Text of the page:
* Buffet said Sokol violated Berkshire Hathaway's insider
* Sokol once seen as contender for top job at Berkshire
* SEC completed probe into Sokol's investment in Lubrizol -
By Sakthi Prasad
Jan 3 The U.S. securities regulator has decided
not to take action against David Sokol, once considered a
possible candidate for the top job at Warren Buffett's Berkshire
Hathaway Inc, Sokol's lawyer told Reuters.
In 2011, Buffett said Sokol violated the company's insider
trading rules to score a $3 million windfall profit on shares of
U.S. chemicals maker Lubrizol, which rose by nearly a third
after Berkshire Hathaway announced it would buy the company.
The U.S. Securities and Exchange Commission (SEC) began
investigating Sokol's investment in Lubrizol shortly after Sokol
resigned from Berkshire Hathaway.
Sokol's lawyer Barry Wm. Levine told Reuters late on
Thursday that he was informed that the SEC had wrapped up its
probe and decided not to take action against Sokol.
"SEC has terminated its investigation and has concluded not
to bring any proceedings against Sokol," said Levine, a lawyer
at legal firm Dickstein Shapiro.
Sokol has been "completely cleared" as there was no evidence
against his client, Levine said.
Berkshire Hathaway and SEC could not immediately be reached
for comment by Reuters outside of regular U.S. business hours.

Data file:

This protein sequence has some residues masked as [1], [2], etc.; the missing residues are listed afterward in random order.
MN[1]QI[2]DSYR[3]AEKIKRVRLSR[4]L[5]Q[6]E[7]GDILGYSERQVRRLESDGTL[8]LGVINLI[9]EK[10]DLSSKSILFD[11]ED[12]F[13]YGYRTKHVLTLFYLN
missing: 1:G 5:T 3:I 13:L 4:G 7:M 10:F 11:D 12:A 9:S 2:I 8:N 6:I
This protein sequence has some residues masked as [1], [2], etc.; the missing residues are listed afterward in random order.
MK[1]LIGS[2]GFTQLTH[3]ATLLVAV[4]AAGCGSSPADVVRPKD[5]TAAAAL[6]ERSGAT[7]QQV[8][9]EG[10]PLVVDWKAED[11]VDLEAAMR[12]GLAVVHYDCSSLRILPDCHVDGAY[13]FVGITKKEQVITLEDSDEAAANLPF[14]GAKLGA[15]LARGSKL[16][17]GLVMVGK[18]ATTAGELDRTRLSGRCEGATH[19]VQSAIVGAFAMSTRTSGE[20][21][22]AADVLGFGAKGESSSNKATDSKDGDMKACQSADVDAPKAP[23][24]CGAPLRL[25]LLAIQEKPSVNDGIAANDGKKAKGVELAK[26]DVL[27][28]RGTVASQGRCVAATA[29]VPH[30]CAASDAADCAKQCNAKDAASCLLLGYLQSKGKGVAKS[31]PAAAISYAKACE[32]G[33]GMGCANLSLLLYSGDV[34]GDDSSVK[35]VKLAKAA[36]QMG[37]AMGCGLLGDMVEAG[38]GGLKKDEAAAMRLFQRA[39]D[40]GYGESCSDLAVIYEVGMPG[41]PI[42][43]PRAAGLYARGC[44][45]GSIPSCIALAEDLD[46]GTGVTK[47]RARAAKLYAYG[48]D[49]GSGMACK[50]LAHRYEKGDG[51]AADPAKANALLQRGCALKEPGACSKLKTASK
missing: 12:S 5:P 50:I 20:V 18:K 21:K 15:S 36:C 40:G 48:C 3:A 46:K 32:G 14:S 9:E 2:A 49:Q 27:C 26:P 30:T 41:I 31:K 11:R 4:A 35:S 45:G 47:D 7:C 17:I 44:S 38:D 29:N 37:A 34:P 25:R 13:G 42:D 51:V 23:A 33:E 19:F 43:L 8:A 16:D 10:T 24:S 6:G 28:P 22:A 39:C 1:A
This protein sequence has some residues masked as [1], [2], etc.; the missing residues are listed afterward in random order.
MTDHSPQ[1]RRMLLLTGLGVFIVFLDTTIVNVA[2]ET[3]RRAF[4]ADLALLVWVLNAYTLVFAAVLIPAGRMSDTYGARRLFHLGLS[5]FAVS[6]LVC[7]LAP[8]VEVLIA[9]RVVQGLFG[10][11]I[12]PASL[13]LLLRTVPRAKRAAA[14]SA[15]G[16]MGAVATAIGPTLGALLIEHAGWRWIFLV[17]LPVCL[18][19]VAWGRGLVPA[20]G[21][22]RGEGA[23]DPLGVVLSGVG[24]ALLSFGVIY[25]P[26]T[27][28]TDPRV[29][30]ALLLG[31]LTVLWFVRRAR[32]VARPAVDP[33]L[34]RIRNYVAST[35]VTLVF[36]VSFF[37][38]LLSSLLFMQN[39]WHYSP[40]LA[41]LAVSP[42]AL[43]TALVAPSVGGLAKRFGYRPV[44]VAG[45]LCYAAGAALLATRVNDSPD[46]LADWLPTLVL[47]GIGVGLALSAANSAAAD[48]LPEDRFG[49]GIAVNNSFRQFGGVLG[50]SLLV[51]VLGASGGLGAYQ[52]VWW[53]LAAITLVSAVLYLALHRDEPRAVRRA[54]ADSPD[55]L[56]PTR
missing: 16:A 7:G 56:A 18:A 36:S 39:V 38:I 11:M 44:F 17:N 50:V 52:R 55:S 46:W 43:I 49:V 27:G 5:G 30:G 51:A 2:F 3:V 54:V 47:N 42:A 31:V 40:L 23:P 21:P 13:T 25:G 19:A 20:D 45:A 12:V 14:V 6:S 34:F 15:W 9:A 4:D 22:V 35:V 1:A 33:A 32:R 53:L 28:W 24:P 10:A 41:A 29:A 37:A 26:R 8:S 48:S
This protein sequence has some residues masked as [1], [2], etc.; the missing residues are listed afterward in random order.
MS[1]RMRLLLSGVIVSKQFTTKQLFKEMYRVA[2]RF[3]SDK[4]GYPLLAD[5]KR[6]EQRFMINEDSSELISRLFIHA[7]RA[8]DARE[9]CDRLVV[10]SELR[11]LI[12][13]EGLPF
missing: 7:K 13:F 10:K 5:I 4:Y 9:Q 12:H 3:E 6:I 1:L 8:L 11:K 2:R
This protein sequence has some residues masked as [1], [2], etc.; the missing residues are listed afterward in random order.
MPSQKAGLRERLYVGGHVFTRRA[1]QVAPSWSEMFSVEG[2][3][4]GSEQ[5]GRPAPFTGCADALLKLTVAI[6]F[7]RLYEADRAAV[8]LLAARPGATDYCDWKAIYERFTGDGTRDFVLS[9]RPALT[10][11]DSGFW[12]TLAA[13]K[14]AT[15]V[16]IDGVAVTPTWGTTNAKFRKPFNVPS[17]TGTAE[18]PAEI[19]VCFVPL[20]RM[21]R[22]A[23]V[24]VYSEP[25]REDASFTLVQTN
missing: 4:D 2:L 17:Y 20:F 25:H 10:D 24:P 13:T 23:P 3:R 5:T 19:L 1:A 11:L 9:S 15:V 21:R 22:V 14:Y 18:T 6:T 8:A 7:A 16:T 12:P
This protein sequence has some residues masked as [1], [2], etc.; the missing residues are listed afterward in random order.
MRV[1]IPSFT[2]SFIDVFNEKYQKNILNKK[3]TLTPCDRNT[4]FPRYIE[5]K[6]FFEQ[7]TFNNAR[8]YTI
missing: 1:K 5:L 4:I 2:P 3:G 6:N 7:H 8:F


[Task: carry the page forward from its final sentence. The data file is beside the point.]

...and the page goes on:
Buffett surprised many when he said Sokol had violated
insider trading rules by failing to disclose his purchase of
Lubrizol shares, less than four weeks after starting talks with
Citigroup Inc bankers on acquiring all the shares in the
chemicals company that Berkshire Hathaway did not already own.
Sokol, who once chaired Berkshire Hathaway's MidAmerican
Energy unit, ran its NetJets plane leasing unit, and was a top
Warren Buffett deal maker. He was considered a leading contender
to succeed Buffett as Berkshire Hathaway's chief executive.
Buffett told investors last year that Berkshire Hathaway's
board has identified his successor, easing some shareholder
concern about the future of the company once the famed investor
steps down as chief executive.
Buffett, however, did not disclose who the next CEO will be
in his annual letter to Berkshire Hathaway shareholders last